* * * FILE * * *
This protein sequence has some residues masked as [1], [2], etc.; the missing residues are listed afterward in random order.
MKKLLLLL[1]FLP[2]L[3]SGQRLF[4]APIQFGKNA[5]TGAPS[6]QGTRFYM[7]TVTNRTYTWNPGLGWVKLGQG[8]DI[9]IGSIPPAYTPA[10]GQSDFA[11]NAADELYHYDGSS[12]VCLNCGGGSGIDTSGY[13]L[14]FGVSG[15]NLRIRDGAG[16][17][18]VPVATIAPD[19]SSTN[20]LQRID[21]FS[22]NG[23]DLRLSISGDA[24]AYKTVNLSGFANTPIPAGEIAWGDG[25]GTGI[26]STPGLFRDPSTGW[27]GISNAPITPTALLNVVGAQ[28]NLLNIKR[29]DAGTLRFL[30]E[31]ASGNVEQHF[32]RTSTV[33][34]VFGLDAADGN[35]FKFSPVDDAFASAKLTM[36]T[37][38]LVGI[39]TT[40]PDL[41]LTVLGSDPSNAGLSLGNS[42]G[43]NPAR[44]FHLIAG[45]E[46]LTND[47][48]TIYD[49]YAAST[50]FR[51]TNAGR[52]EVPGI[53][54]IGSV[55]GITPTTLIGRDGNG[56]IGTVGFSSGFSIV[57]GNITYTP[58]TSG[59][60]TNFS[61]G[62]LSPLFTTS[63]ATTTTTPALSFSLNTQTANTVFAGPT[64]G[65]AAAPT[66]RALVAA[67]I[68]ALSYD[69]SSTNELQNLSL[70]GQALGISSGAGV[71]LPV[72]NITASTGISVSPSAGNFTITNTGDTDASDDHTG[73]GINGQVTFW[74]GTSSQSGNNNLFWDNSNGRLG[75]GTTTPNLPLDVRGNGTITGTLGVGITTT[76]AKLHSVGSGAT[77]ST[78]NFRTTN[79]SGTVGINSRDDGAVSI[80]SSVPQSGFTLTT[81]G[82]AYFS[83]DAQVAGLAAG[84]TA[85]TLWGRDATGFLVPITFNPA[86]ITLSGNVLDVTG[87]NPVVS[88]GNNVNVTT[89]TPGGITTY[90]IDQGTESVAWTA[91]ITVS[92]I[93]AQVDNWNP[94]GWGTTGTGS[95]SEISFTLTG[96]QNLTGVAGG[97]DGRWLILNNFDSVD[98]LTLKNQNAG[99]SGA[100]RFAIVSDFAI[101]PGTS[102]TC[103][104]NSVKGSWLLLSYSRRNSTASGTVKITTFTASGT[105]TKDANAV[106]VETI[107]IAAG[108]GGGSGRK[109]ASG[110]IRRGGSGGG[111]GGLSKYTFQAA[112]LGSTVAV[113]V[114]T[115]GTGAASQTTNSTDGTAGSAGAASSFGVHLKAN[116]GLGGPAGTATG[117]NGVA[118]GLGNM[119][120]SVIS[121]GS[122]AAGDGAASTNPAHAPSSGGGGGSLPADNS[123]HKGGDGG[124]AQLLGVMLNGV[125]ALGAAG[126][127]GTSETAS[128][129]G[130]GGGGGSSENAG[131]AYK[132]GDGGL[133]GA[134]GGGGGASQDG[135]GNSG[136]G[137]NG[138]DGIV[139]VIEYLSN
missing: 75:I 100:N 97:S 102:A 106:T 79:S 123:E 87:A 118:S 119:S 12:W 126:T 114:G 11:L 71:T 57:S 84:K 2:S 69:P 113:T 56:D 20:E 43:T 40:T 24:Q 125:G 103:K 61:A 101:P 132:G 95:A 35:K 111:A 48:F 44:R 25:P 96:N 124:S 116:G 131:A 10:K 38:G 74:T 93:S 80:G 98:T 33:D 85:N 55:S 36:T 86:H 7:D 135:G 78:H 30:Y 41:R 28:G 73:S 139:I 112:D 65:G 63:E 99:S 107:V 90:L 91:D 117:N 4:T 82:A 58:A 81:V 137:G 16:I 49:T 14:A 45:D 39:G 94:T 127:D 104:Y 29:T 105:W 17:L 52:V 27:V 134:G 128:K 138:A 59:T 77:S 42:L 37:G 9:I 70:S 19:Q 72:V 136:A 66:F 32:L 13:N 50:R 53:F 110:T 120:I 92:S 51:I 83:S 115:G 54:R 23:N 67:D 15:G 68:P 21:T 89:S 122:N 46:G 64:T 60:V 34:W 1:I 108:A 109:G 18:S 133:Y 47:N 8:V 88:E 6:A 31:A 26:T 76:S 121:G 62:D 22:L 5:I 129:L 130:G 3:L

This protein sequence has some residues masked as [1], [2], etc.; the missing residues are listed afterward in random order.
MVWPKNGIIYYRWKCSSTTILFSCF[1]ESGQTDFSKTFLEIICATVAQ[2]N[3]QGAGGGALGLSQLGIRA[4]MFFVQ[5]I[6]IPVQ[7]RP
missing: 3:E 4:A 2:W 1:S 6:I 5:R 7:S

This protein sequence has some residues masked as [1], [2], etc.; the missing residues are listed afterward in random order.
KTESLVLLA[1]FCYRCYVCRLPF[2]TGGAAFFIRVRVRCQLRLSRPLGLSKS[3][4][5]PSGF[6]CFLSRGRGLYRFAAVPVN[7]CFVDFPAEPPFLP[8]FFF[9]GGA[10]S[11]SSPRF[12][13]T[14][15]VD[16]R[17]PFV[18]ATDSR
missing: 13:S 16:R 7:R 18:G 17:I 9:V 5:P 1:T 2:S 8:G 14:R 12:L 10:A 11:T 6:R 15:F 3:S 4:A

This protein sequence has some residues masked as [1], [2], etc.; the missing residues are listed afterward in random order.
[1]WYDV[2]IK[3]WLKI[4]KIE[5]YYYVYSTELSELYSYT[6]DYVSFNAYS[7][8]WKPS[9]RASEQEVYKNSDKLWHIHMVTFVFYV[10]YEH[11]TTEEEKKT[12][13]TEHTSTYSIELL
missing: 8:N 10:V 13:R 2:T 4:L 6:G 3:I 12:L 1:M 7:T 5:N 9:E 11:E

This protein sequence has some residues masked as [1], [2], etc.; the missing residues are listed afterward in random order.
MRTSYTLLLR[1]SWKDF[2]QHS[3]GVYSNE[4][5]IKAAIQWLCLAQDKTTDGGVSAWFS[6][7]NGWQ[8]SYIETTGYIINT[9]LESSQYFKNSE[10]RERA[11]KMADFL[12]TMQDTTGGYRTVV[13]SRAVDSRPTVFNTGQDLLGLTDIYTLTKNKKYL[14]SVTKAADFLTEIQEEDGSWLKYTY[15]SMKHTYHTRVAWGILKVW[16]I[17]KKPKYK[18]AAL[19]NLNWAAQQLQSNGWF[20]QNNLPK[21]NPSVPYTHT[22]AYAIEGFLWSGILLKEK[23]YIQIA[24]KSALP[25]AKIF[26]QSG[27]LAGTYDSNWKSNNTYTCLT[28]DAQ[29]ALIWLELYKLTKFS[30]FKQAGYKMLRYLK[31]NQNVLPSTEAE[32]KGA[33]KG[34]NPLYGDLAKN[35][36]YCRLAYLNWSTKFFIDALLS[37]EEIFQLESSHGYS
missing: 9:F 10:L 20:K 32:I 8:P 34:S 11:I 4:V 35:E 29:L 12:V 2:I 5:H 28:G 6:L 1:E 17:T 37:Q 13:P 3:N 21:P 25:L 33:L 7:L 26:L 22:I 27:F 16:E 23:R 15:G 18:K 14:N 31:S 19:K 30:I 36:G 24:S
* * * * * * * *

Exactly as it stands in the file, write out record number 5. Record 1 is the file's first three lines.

This protein sequence has some residues masked as [1], [2], etc.; the missing residues are listed afterward in random order.
MRTSYTLLLR[1]SWKDF[2]QHS[3]GVYSNE[4][5]IKAAIQWLCLAQDKTTDGGVSAWFS[6][7]NGWQ[8]SYIETTGYIINT[9]LESSQYFKNSE[10]RERA[11]KMADFL[12]TMQDTTGGYRTVV[13]SRAVDSRPTVFNTGQDLLGLTDIYTLTKNKKYL[14]SVTKAADFLTEIQEEDGSWLKYTY[15]SMKHTYHTRVAWGILKVW[16]I[17]KKPKYK[18]AAL[19]NLNWAAQQLQSNGWF[20]QNNLPK[21]NPSVPYTHT[22]AYAIEGFLWSGILLKEK[23]YIQIA[24]KSALP[25]AKIF[26]QSG[27]LAGTYDSNWKSNNTYTCLT[28]DAQ[29]ALIWLELYKLTKFS[30]FKQAGYKMLRYLK[31]NQNVLPSTEAE[32]KGA[33]KG[34]NPLYGDLAKN[35][36]YCRLAYLNWSTKFFIDALLS[37]EEIFQLESSHGYS
missing: 9:F 10:L 20:K 32:I 8:P 34:S 11:I 4:V 35:E 29:L 12:V 2:I 5:H 28:G 6:L 1:E 17:T 37:Q 13:P 3:N 21:P 25:L 33:L 7:L 26:L 22:I 27:F 16:E 23:R 15:G 18:K 14:N 31:S 19:K 30:I 36:G 24:S